In this final instalment, I am going to finish the KReduCNC build, taking you through its operation by creating a part. Before we start I want to go over some of the upgrades that I have added to my KReduCNC.
The first upgrade I add to any CNC I build is an “Emergency Stop” or Estop as it is commonly referred to. The Estop shown here allows me to quickly shutdown the CNC operation if things go south. Some controllers have inputs designated for the Estop. These allow the hardware to shut down and then send a signal to the software (Mach3) to stop the job. Other controllers have generic inputs that can be assigned in Mach3 as an Estop. This will enable you to quickly stop the job in software. Until you get an actual button wired, you can use the large Mach3 reset button located in the lower left of the application.
One of the more tedious aspects of setting up the CNC to get it ready to mill your part is setting the tip of your bit to the surface of the stock. The depth probe shown here allows you to set the bit by slipping a pad under the bit and hitting a button.
By adding a power switch, it can be used to power down your CNC when it is not in use. This is a safety feature that will also extend the life of your electronics.
If you add a set of homing switches like the ones shown in Figures 4, 5, and 6, you can setup the minimum and maximum travel of your machine. This will help you keep from crashing your machine.
This will also allow Mach3 to check any G-Code you load to make sure it does not machine outside the bounds.
Once you have a set of homing switches installed, a set of fences like those shown here will allow you to easily align your stock consistently and accurately. Once tuned, you can even flip your stock and machine the back side of the stock if needed.
The controller I used in the KReduCNC has a relay built-in. By wiring a set of connectors to this relay, they can be used to turn your spindle on and off automatically.
I want to take you through the operation of the KReduCNC by showing you how I made a set of special tool holders shown here.
Many times when we make a part, we don’t do it in full 3D. It is cut out of a piece of stock following a set of toolpaths that we create with CAM software. This is often referred to as 2.5D.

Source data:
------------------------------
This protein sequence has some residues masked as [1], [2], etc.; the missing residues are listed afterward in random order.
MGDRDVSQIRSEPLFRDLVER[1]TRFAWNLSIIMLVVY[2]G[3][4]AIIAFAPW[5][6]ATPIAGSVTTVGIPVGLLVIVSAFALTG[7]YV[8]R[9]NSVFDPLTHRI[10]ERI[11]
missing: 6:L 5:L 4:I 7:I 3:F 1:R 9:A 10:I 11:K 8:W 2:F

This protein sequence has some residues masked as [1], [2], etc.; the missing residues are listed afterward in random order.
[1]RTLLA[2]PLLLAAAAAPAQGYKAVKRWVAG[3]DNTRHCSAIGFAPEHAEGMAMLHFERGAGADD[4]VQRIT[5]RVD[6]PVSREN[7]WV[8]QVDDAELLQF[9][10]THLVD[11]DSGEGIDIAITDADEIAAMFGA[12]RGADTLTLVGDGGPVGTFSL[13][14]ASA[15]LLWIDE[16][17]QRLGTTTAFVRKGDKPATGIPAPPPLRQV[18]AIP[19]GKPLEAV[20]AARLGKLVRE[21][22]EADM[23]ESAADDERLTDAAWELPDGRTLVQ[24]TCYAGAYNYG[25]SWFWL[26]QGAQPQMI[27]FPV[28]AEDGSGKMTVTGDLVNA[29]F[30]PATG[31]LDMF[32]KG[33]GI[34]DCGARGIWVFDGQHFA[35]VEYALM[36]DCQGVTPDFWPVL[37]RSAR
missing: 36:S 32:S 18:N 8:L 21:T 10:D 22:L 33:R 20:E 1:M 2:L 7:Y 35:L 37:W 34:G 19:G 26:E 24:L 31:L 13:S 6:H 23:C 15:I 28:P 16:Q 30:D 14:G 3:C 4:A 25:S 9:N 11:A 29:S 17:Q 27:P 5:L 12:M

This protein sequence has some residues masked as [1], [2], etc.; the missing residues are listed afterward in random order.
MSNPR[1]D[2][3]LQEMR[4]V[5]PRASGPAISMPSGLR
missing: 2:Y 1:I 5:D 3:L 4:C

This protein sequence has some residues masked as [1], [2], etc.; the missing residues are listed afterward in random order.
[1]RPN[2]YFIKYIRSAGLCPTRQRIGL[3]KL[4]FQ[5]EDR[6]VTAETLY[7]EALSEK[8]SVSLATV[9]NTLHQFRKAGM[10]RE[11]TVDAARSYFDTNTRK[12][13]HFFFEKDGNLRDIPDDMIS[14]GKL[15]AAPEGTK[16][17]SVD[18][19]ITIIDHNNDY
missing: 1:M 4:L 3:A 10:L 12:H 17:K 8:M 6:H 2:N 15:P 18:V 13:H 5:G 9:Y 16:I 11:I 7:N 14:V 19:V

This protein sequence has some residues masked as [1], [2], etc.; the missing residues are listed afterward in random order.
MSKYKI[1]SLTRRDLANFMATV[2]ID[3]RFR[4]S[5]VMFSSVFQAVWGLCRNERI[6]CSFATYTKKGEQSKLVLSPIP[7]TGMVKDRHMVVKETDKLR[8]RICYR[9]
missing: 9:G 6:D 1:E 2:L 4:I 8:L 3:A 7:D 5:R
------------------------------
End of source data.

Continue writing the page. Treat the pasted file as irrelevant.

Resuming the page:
When I design a part in 2.5D, I use a CAD package like CorelDraw, to layout the part. Another CAD package that works well with 2.5D design is Adobe Illustrator.
Once the part is designed, the part is exported into a format that the CAM software can understand. In this demonstration, I will be using Vcarve Pro, by Vectric. I have found that exporting the part in EPS format works very well with Vcarve.
The job of the CAM software is to create a toolpath for each graphic vector we want to cut or drill. The CAM process is started by importing the exported CAD file into Vcarve. Vcarve has various toolpath options for creating a toolpath. The profile toolpath shown in Figure 11, is the most common. When creating a profile toolpath, you tell the software which graphic vector to use, how deep, which tool, tool speed, inside or outside cut. Another option when creating toolpaths in Vcarve is adding tabs. Tabs allow you to cut all the way through the stock but still leave the stock attached to the stock.
Vcarve will overlay your toolpaths on the drawing (Figure 12) so that you can keep track of what you have done. In addition, as each toolpath is created, you can also view the actual cut part in the simulation view shown in Figure 13.
Once all the parts have been created, the toolpaths are exported as G-Code. G-Code is what Mach3 uses to move the spindle in order to machine the part.
The design calls for a piece of stock 4” wide by 3” tall and 3/8” thick. In addition to the stock you will need a waster board cut to the same size as shown in Figure 14. The waster board is used to keep your bit from hitting your table top when the CNC cuts through the stock.
Clamp the stock and the waster board to the table as shown in Figure 15. You can use any piece of wood with a hole in it as a clamp. The T-slots are designed to hold the head of a 1/4” hex bolt head. Just add a washer and 1/4" wing nut and any piece of plywood or solid wood with a hole in it and you can secure the stock. The clamps shown here are from a laser cut kit that I will be selling on my website. Leave the clamps a little loose and the left edge free as you will be squaring the stock in the next step.